You know how sometimes you see an outfit while clothes shopping, and think to yourself, oh my god, that is SO cute? And then you take it to the fitting room and try it on, and you're like.. ummm...no.
That's how I would describe my feelings about this marble cake today.
I saw it on Foodgawker, and I immediately thought, oh my god, it's so fluffffffffy im gonnna dieeeeeee. (That's a Despicable Me reference, if you don't already know). But yeah, I immediately thought that it looked really pretty and moist and delish. So I decided to make it. I had actually been planning on making Nutella cupcakes this weekend, but I figured this cake would be less fatty and also, I wasn't sure how my family would feel about a Nutella overload.
Did I mention that I have a really annoying habit of not going with my gut choice and then regretting it in the end? Yup. I was one of those kids in school who didn't trust their gut feeling on an answer for a test, and ended up changing it, only to get it wrong. And here I am again, making the same mistake. I guess the good thing is that I'm not taking an actual test. Though my family does have a way of "grading" my cooking by their snarky remarks. Like for instance, my brother. He said this cake belongs on a fail blog.
It's true. Don't get me wrong, it was definitely pretty when it came out of the oven. Minus the fact that it cracked in 5 different places like a cheesecake, it was still cute with all it's marble swirls and what not. And it was moist and dense, just like it looked like in the picture I saw. But the taste just wasn't there. At all.
I mean, I followed the recipe to a T. I even baked it in the same silicone pan. So, it definitely wasn't my fault that the cake came out tasting so bland, as if it had absolutely no sugar in it. I actually thought that 1 and 1/4 cup of powdered sugar would be a lot but apparently it wasn't. Even the chocolatey parts didn't taste good. And although a dense cake is good sometimes, this one was a little TOO dense for me. Maybe because I'm used to my mother's light and fluffy non-butter pound cakes? This cake was so dense to the point where I felt like I was eating dough. As a matter of fact, I squished a piece of cake between my fingers just for fun, and it pretty much looked like dough. So that should give you an idea of how dense it was.(If you still don't have a good visual, imagine squishing a piece of sliced bread)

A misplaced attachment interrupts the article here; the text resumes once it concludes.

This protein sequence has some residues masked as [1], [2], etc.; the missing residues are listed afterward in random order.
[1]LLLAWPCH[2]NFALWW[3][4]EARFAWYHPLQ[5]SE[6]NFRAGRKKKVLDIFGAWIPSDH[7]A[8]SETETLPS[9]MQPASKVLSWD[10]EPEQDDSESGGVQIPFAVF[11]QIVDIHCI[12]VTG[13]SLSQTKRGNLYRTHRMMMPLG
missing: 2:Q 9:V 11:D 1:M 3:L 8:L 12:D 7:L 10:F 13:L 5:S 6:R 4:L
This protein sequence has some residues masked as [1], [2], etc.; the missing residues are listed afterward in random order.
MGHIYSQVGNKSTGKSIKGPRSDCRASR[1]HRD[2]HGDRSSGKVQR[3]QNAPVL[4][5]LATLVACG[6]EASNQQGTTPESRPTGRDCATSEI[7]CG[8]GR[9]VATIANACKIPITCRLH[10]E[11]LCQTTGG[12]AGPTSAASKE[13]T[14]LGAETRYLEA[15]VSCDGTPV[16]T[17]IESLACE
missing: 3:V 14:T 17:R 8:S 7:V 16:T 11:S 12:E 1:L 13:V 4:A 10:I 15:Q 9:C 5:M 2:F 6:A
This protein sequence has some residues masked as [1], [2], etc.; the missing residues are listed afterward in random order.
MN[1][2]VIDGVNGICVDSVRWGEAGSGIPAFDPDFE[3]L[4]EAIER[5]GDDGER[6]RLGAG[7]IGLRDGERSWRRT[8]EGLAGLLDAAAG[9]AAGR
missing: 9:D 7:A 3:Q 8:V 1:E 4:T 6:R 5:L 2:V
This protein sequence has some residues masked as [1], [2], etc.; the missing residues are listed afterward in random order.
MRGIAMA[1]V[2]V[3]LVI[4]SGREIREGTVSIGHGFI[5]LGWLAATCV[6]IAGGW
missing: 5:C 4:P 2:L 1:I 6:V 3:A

Contrary to what the original baker of this cake said, the cake definitely requires frosting to be delicious.
And I know I sound like a complete hater in this post, but I'm just being honest. I didn't like the cake at all. I'm not saying that you shouldn't try it though. Maybe if you use granulated sugar instead of powdered sugar, and oil instead of butter, you'll be more successful. Who knows.
Oh, and one more thing. I think the creators of foodgawker should consider making some sort of taste requirement for the pictures they post. I don't care how high quality or appealing the picture is. I'm trying to make something that tastes good. Of course, my feelings towards this might be a little biased because foodgakwer refuses to post any of my pictures. Apparently, they're not nice enough because I don't have a DSLR camera. Wahh.
Marble Cake2 teaspoons baking powder
A pinch of salt
1 and 1/4 cup powdered sugar
100gm (just under 1/2 cup) butter
1 teaspoonvanilla extract
1 cup milk
2 tablesoons cocoa powder
Directions:Preheat oven to 180C/ 350FGrease a cake tin of choice. I used my silicon bundt pan.Place the flour, baking powder, salt, sugar, butter, eggs, vanilla essence and milk in a bowl. Beat slowly to moisten, then beat with an electric mixer (or vigorously by hand) at medium speed for about two minutes until smooth.
Reserve three-fourth cup batter and pour the remainder into the tin. Stir cocoa into the three-fourth cup reserved batter. You can add cocoa to more of the batter depending on which flavor you want dominating.Drop by spoonfuls over top of white batter. Using a knife, swirl the cocoa batter into the white batter to give it a marble effect.
Bake for 30-40 minutes. Remove from the oven and transfer to a wire rack to cool.Adapted from Edible Garden